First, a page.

This will allow for the model to be held sturdily, as well as more low-angle
photos. Finally, although I hate fluorescent lighting, a cheap 18" cold
white light provides a true colour capture of the model without having to
play with white balance after the fact. The length of the tube helps as
well, as any point source of light within reasonable distance does not
provide even lighting.
All of this is in the basement, on a steady concrete floor, and where all
light sources are controlled. If everything goes according to plan, I should
be doing some serious photography tomorrow night.
] | posted @ 03:57 | link
Guns are Fun
This weekend Phil invited a bunch of us to his parents' new cottage. I was
surprised when we got there, because this cottage was to other cottages as a
palace is to a house. Great place, with acres and acres of land, lakefront,
and a killer view.
With the land came the opportunity for some target practice. Phil owns a
.22 calibre rifle and a 12-gauge shotgun. I had never fired anything like
those before, and it was a great experience. The shotgun was quite a
powerful thing, with OO buckshot the kickback was really a new experience.
Exploding cans of club soda and cinderblocks as targets with the rifle was
good fun too.
Additionally, we spent the weekend fishing, barbecuing, and the like.
However, the guns were the best part. Novelty? Perhaps. But it's rare to
take a candid photo of me really into something, and when this photo was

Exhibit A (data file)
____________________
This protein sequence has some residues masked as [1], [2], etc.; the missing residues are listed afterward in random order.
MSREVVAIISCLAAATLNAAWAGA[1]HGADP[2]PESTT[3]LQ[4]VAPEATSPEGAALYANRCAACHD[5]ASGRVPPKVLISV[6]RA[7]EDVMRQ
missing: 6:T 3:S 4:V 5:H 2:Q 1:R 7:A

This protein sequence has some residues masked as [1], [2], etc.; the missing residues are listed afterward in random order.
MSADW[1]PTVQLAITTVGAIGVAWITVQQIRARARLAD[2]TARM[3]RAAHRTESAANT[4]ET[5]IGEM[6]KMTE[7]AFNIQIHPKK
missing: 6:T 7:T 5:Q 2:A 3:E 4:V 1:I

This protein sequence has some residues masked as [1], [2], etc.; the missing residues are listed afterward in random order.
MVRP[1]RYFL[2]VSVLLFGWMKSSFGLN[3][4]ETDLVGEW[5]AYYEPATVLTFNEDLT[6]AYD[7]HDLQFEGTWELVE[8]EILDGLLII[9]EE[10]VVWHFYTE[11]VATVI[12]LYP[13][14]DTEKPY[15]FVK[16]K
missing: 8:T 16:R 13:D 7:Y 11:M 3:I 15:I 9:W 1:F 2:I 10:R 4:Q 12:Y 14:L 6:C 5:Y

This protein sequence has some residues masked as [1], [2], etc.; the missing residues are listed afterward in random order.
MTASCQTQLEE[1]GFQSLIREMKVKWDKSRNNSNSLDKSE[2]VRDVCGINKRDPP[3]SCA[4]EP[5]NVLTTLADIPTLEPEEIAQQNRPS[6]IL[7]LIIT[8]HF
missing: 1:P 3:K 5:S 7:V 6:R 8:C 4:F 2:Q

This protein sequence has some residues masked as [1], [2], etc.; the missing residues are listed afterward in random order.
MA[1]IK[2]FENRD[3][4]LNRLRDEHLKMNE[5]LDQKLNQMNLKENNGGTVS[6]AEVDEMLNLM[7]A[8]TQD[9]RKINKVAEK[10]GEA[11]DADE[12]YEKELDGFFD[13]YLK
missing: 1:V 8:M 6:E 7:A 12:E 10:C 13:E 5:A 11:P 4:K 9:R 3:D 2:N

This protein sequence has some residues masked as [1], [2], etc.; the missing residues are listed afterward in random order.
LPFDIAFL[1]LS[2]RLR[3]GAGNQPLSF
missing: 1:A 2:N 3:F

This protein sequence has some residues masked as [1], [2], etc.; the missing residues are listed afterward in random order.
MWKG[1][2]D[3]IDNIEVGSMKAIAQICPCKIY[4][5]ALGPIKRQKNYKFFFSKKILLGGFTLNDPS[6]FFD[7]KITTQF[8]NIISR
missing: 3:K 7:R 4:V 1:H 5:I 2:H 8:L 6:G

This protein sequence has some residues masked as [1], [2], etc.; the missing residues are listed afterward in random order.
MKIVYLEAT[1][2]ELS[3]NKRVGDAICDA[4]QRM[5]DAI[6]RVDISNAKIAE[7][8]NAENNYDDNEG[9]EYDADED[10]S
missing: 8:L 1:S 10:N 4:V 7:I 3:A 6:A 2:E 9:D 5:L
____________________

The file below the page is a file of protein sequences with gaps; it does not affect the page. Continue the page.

taken I was downright giddy.
] | posted @ 02:21 | link
The Most Amazing Organ
One thing that I visit whenever I'm in the Gdańsk region in Poland is the cathedral in Oliwa. The cathedral itself is a very tall and narrow building from the romantic style. While at 107m, it is the longest in Poland, and is not particularly interesting, save for the exquisite pipe organ which dominates its interior.
The organ was once the largest in Europe, and is still amongst the largest. At last count, accounting for all the stops, it amounts to around 7900 pipes. It has an astonishing sound, and the various figures and carvings move as the instrument is plays. In a single word, it is magnificent.
Of course, the day we came by to see it, it was a holiday in Poland. And in that region, a holiday is literally a "holy day" -- no concerts, only masses. Coming in 15 minutes into the mass, there was still a long sermon to get through, and the music was rather dry. I was most satisfied when at the end of the mass the organist let loose and played a piece that was more suited to the brilliance of the instrument.
Arcade Fire has long won me over by their original approach to music and their use of not just one, but two violins. This weekend I happened across a music video someone on YouTube created for a song of theirs called "My Body is a Cage." I was most intrigued that they released this song, and in fact, an entire album, without my noticing. Moreover, in this album, titled "Neon Bible," the band uses a full-blown pipe organ to its fullest in several tracks. The organ is allowed to scream at its full potential. Very unusual in rock music. Very Arcade Fire. Very cool.